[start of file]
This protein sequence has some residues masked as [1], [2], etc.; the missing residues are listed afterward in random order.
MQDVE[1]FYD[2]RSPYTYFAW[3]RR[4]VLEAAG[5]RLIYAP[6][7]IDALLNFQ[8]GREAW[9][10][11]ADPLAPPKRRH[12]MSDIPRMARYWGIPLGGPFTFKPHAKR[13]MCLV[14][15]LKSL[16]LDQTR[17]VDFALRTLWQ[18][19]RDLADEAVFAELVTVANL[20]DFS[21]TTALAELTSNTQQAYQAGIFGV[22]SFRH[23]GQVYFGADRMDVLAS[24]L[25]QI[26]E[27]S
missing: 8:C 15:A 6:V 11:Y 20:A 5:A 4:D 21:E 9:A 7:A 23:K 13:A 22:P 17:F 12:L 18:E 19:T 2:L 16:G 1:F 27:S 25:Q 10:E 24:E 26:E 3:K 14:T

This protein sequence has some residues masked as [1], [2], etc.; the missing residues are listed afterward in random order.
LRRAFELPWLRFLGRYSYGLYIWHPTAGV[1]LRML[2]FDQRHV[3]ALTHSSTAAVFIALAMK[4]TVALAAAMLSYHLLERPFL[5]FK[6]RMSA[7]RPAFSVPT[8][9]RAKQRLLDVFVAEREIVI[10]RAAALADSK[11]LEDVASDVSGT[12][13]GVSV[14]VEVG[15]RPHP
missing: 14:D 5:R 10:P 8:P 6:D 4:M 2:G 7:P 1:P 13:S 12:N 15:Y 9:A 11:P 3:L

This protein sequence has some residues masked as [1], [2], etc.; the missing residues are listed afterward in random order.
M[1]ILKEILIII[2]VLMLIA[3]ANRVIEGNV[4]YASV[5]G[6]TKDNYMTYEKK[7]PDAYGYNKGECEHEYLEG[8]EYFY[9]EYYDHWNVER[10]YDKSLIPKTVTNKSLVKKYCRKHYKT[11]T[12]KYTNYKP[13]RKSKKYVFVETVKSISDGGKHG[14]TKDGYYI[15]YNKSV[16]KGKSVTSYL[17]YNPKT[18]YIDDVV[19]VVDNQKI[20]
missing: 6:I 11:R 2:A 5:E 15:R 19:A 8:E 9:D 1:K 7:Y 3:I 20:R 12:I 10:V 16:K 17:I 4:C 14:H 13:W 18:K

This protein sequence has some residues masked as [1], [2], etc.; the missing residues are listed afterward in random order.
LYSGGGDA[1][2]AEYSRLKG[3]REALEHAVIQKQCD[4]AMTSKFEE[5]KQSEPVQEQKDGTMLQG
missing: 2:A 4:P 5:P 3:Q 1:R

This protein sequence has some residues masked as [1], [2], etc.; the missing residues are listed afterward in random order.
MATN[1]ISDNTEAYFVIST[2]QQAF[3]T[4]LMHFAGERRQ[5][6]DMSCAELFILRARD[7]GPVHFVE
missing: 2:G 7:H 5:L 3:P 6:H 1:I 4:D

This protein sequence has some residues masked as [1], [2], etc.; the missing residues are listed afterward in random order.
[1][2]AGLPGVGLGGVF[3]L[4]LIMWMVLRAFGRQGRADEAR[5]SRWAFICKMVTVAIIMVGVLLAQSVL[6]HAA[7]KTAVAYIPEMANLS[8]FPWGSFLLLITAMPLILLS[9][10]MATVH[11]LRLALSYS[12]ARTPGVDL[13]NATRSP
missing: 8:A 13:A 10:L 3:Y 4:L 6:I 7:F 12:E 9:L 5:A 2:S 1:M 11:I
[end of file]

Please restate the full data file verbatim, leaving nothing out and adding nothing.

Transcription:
This protein sequence has some residues masked as [1], [2], etc.; the missing residues are listed afterward in random order.
MQDVE[1]FYD[2]RSPYTYFAW[3]RR[4]VLEAAG[5]RLIYAP[6][7]IDALLNFQ[8]GREAW[9][10][11]ADPLAPPKRRH[12]MSDIPRMARYWGIPLGGPFTFKPHAKR[13]MCLV[14][15]LKSL[16]LDQTR[17]VDFALRTLWQ[18][19]RDLADEAVFAELVTVANL[20]DFS[21]TTALAELTSNTQQAYQAGIFGV[22]SFRH[23]GQVYFGADRMDVLAS[24]L[25]QI[26]E[27]S
missing: 8:C 15:A 6:V 11:Y 20:A 5:A 4:D 21:E 9:A 7:A 23:K 13:A 22:P 17:F 12:L 18:E 19:T 2:L 16:G 1:F 27:S 25:Q 10:E 24:E 26:E 3:K 14:T

This protein sequence has some residues masked as [1], [2], etc.; the missing residues are listed afterward in random order.
LRRAFELPWLRFLGRYSYGLYIWHPTAGV[1]LRML[2]FDQRHV[3]ALTHSSTAAVFIALAMK[4]TVALAAAMLSYHLLERPFL[5]FK[6]RMSA[7]RPAFSVPT[8][9]RAKQRLLDVFVAEREIVI[10]RAAALADSK[11]LEDVASDVSGT[12][13]GVSV[14]VEVG[15]RPHP
missing: 14:D 5:R 10:P 8:P 6:D 4:M 2:G 7:P 1:P 13:S 12:N 15:Y 9:A 11:P 3:L

This protein sequence has some residues masked as [1], [2], etc.; the missing residues are listed afterward in random order.
M[1]ILKEILIII[2]VLMLIA[3]ANRVIEGNV[4]YASV[5]G[6]TKDNYMTYEKK[7]PDAYGYNKGECEHEYLEG[8]EYFY[9]EYYDHWNVER[10]YDKSLIPKTVTNKSLVKKYCRKHYKT[11]T[12]KYTNYKP[13]RKSKKYVFVETVKSISDGGKHG[14]TKDGYYI[15]YNKSV[16]KGKSVTSYL[17]YNPKT[18]YIDDVV[19]VVDNQKI[20]
missing: 6:I 11:R 2:A 5:E 15:R 19:A 8:E 9:D 1:K 7:Y 3:I 20:R 12:I 10:V 16:K 17:I 4:C 14:H 13:W 18:K

This protein sequence has some residues masked as [1], [2], etc.; the missing residues are listed afterward in random order.
LYSGGGDA[1][2]AEYSRLKG[3]REALEHAVIQKQCD[4]AMTSKFEE[5]KQSEPVQEQKDGTMLQG
missing: 2:A 4:P 5:P 3:Q 1:R

This protein sequence has some residues masked as [1], [2], etc.; the missing residues are listed afterward in random order.
MATN[1]ISDNTEAYFVIST[2]QQAF[3]T[4]LMHFAGERRQ[5][6]DMSCAELFILRARD[7]GPVHFVE
missing: 2:G 7:H 5:L 3:P 6:H 1:I 4:D

This protein sequence has some residues masked as [1], [2], etc.; the missing residues are listed afterward in random order.
[1][2]AGLPGVGLGGVF[3]L[4]LIMWMVLRAFGRQGRADEAR[5]SRWAFICKMVTVAIIMVGVLLAQSVL[6]HAA[7]KTAVAYIPEMANLS[8]FPWGSFLLLITAMPLILLS[9][10]MATVH[11]LRLALSYS[12]ARTPGVDL[13]NATRSP
missing: 8:A 13:A 10:L 3:Y 4:L 6:I 7:F 12:E 9:L 5:A 2:S 1:M 11:I